When travelling overseas connecting to the internet can be expensive. Many of us are lured by the prospect of a free internet connection at airports, shopping centres, coffee shops and the like and happily connect with little consideration to the risk posed. Many travellers have no idea how to safely navigate through risky WiFi connections.
How To Stay Safe When Using Public WiFi
Public WiFi hot spots are available at many locations, are convenient and can be used safely. By understanding what you need to know and do before connecting travelers can minimize their exposure to criminals.
In our eagerness to secure a 'free' internet connection most of us are tempted to click through whatever welcome screens appear, however one needs be very careful to check what you're signing up for. Many WiFi networks are set up in public places by marketing firms who are willing to give you some bandwidth in return for an email address and phone number, meaning you could be bombarded with unwanted contact within days of connecting.
The connection terms and conditions should always include details of how your data is going to be used. By reading through the terms and conditions in full prior to connecting, you are in a better position to decide whether access really is worth the information you're giving up. This is one of those times when it's handy to have an alternative email address you can make use of.
Another option is to stick to advertised official WiFi network points that have been set up by the coffee shop, airport or bar. Hackers frequently set up free WiFi networks to catch gullible citizens looking for free bandwidth. If you see an open, banal looking network that seems too good to be true, then it probably is.
Use Secure Websites And Apps
The green padlock that appears in your browser's address bar when you are connected to a secure site is even more important when on public WiFi. Seriously consider before doing anything important across an unsecured connection including accessing your bank account as it is much easier for someone else on the same network to seize the data that is being transferred during the course of the connection.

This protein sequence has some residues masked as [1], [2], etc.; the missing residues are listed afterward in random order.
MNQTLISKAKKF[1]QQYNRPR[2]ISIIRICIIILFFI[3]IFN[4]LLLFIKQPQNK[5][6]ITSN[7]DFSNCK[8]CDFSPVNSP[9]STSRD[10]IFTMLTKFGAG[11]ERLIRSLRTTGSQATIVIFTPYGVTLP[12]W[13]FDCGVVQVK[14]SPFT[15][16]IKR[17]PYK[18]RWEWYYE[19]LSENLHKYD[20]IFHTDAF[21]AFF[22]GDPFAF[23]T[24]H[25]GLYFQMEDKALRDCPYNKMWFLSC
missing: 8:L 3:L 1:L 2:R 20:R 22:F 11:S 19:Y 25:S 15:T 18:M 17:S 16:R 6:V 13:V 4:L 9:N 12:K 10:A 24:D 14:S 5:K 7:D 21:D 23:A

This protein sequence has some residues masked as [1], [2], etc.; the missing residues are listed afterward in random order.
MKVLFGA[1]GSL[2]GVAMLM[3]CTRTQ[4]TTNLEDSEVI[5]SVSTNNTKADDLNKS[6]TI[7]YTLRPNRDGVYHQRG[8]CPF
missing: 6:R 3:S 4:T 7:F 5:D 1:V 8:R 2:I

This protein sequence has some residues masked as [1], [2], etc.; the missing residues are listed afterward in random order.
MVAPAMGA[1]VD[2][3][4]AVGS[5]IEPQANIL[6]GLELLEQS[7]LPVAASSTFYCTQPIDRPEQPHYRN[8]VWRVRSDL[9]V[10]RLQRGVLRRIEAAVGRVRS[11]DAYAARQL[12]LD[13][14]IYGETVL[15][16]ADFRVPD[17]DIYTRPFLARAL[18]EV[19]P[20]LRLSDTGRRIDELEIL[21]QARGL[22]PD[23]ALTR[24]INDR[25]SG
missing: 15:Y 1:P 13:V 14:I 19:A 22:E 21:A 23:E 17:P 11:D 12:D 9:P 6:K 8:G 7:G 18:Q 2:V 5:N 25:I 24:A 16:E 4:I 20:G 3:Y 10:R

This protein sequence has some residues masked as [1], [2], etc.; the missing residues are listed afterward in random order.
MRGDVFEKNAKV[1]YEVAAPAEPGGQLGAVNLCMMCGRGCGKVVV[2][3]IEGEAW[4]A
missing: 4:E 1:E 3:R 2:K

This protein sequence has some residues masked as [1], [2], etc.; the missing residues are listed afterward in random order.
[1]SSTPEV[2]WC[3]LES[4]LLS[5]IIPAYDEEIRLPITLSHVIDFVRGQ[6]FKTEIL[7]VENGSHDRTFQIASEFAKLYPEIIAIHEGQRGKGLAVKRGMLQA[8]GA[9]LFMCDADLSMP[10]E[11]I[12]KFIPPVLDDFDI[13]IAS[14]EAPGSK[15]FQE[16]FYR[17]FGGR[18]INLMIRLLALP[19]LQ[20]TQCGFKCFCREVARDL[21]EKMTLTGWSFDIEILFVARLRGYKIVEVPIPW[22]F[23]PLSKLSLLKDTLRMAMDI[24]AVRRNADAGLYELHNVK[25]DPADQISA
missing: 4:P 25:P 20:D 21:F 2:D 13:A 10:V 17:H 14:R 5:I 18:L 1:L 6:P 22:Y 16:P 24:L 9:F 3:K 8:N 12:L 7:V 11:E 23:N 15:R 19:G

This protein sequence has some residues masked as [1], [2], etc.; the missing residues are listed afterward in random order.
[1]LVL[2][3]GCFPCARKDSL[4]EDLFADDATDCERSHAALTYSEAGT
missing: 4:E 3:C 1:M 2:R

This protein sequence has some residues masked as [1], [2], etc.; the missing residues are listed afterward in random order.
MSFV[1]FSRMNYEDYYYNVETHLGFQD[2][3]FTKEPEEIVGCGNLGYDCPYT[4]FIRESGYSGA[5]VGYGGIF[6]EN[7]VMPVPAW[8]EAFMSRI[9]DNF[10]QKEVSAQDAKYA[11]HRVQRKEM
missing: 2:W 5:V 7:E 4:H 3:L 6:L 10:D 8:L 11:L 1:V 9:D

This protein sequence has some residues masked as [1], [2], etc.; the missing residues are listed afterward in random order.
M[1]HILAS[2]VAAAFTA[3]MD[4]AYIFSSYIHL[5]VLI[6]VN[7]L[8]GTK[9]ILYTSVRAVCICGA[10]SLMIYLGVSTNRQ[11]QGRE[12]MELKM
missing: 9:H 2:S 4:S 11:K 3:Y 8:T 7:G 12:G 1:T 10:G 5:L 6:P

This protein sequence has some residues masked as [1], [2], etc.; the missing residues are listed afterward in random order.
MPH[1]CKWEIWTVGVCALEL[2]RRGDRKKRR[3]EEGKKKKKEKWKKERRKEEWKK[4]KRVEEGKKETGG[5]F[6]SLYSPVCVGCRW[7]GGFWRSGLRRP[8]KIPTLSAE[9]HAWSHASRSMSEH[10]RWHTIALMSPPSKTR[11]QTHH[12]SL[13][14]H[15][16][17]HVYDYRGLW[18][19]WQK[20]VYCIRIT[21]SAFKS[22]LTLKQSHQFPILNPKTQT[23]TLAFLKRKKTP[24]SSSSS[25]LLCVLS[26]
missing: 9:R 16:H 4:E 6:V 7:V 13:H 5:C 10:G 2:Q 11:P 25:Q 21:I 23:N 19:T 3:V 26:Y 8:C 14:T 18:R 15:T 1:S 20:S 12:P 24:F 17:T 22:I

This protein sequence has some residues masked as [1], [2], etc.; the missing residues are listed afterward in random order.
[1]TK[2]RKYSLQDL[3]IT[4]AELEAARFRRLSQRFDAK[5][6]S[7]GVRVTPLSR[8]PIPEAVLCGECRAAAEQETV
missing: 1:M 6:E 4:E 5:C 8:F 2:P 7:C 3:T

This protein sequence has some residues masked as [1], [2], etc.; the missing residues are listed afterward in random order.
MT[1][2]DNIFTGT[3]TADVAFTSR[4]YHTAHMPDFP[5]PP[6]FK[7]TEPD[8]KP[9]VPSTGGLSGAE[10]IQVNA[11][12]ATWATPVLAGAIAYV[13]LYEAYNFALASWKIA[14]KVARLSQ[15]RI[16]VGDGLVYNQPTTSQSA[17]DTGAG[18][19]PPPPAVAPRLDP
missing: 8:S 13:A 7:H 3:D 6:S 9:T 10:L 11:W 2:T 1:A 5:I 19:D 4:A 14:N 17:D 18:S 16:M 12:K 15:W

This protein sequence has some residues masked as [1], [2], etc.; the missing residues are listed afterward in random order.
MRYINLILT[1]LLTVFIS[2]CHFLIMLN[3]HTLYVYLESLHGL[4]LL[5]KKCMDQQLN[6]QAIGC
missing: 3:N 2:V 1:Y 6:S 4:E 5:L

If you are connected on your phone it is always better to use a mobile browser than an app because browsers are more fussy when it comes to checking and verifying these 'HTTPS' connections. In effect apps can be accepting bogus security credentials without your knowledge and could potentially present a problem if you are doing something important like online banking.
In terms of mobile apps users are really at the mercy of the developer as far as wireless security goes. Sticking to apps from well-known names while on public WiFi will limit the risk although there is no guarantee. If you're using the mobile versions of Chrome or Safari then you have the same kind of protection in place as you do when using the desktop programs.
Avoid downloading or installing anything and make sure all your system software is up to date. If you are using a laptop make sure you are not sharing folders or devices with others on the network. This should be managed automatically for you by your OS when you connect to a public WiFi network but you should just double check to be sure.
If you are using Windows visit the Network and Sharing Center in Control Panel then follow the 'change advanced sharing' settings link where you can configure different options for private and public networks that kick in automatically. On Mac OS X the option can be found under the sharing entry in System Preferences. Always untick the File Sharing box for extra protection.